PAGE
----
Happy birthday wishes to Norman Smith, Charles Brown, Dale Dickmann, Mike Holzapfel, Allen Platfoot, Mitch Maynard, Colleen McKnight, Karen Batty, Cathy Peters, Diane Stephan Thompson, Jody Bohman, Gina Owen, Jenny Williams, Adele Hoke, Gina Monnin, Mary Jo Voisard, Rhonda Poling, Susie Barga, Bernie Knapke, Betty McKenna, George Williams, Betty Davis, Vicki Ruhe and Sharon Salley as their birthdays approach, as well as, anniversary wishes to Sarah and Nick Rhoades (15), Rhonda and Bob Stammen (?), Brenda and Doug Schmitmeyer (28), Gina and Mark Hoying (30), Karen and Larry Langston (34), Jenni and Bob Paulus (36), Kelly and Doug McEldowney (39), Cindy and Dave Shadoan (?), Carolyn and Tony (Bucky) Francis (46), Shirley and John Huddle (??). If you have a birthday or anniversary, you would like listed, please feel free to contact me. Congratulations to the 2022 graduates and happy retirement wishes to Chris Huber.
Please extend your sympathy to the family and friends of Gary Frilling (59), Regina Fischer (86), Odyne Leona Barlage (89), Carl Beyer (92), Mary Wenning (95), Mary Ritter (102), and all those who have passed as well as those we hold within our hearts as the anniversary of their passing nears. Please give your prayers of comfort and healing for the sick, those who struggle, the suffering, the caregivers and those who mourn the loss of their loved ones.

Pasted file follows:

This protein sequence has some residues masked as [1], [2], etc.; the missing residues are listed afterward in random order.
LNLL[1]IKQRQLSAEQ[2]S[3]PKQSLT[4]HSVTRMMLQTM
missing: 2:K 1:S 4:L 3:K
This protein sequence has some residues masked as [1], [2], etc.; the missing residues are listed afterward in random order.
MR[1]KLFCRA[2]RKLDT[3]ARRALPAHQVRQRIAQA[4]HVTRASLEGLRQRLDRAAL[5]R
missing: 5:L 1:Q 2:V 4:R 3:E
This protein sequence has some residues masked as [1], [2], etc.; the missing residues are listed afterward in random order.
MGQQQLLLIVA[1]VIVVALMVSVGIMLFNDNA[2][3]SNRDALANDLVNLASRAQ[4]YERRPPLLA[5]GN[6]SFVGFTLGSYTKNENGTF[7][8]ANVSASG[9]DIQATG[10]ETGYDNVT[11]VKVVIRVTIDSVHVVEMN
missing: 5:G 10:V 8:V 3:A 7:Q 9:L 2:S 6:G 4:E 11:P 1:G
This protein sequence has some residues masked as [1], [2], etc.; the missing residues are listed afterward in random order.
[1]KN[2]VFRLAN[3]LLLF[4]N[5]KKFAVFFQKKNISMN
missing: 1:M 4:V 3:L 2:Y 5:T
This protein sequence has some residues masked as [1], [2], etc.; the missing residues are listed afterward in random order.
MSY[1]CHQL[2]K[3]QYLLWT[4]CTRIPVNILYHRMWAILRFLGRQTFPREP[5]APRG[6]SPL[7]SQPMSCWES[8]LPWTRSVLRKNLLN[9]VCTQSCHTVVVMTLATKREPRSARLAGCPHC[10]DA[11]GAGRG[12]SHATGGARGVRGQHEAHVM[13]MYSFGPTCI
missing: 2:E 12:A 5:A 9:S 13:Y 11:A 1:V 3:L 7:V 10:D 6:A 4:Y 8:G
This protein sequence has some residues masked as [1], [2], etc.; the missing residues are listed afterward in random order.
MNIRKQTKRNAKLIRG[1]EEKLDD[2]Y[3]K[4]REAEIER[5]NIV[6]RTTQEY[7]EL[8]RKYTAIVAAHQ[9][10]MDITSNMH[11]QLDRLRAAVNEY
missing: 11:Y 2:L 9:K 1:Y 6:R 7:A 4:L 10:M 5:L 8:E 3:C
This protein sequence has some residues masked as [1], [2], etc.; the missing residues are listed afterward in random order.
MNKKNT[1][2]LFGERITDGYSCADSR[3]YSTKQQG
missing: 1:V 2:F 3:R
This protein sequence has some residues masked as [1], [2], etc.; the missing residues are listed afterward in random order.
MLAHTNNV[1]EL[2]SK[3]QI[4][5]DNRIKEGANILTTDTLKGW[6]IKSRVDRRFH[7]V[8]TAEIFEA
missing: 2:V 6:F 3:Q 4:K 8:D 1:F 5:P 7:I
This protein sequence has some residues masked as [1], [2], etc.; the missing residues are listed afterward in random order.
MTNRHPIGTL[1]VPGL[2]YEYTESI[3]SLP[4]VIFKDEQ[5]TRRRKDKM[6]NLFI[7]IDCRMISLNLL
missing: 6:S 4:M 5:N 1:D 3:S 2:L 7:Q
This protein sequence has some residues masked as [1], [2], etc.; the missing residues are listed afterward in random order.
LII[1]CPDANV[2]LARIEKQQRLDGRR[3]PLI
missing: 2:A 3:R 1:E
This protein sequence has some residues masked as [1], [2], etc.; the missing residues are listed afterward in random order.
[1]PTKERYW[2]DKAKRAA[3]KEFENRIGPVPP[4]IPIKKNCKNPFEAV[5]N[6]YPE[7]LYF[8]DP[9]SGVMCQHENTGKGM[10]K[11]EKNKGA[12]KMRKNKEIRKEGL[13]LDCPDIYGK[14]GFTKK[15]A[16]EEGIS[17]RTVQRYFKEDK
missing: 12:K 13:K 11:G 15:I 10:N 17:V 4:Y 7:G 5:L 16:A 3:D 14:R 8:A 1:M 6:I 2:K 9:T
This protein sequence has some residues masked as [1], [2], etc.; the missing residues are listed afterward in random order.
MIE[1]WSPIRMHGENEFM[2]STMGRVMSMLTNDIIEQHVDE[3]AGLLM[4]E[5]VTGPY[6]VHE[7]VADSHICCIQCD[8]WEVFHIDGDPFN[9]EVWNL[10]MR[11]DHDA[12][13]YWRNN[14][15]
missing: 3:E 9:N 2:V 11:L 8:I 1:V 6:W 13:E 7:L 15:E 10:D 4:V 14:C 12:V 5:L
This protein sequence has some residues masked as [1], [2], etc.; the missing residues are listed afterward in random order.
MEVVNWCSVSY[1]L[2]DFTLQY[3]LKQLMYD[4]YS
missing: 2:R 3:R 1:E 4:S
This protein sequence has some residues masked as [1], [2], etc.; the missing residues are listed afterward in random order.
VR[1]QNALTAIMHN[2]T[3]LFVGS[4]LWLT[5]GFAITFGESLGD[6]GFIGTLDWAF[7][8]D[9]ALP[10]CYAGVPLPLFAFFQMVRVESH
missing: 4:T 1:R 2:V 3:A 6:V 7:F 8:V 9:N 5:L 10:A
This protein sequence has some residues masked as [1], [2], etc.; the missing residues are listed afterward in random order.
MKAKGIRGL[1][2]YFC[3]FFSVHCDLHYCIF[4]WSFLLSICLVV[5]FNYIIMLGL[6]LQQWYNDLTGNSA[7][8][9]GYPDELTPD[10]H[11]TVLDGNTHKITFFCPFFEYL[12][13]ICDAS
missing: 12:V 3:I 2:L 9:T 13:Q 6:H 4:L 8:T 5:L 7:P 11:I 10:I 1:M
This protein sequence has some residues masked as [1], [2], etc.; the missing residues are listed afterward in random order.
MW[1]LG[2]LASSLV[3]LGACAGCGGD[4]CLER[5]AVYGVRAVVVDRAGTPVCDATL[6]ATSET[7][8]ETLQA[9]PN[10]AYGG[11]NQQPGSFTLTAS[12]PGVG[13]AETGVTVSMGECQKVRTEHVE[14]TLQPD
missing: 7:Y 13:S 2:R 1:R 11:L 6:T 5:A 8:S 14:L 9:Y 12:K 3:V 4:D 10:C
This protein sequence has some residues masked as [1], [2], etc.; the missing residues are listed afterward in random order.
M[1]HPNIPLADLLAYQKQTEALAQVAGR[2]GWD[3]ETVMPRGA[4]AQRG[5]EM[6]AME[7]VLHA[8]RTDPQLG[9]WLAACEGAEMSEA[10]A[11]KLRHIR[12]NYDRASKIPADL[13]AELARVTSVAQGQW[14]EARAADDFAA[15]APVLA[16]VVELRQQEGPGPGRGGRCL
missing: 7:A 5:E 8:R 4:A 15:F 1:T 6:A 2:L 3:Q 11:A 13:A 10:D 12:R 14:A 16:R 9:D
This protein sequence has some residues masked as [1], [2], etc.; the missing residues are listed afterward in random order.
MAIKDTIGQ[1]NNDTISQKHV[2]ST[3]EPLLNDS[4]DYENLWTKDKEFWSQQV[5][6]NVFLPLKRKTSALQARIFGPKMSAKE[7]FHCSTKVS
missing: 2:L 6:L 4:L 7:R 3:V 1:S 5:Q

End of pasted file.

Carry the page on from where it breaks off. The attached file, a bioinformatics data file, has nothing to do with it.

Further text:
As an act of kindness, try to treat your enemies with kindness. Be polite to everyone, even those who are rude to you. Sadly, the sweetest form of revenge is to kill your enemies with kindness. But you’re not seeking revenge. You are nice to them because that’s who you are, and because you don’t want to be like them.
Kathy Monnin is a volunteer citizen columnist. She can be reached at [email protected] or at 423-0914. Feel free to contact her with Versailles news and tidbits. Viewpoints expressed in the article are the work of the author. The Daily Advocate does not endorse these viewpoints nor the independent activities of the author.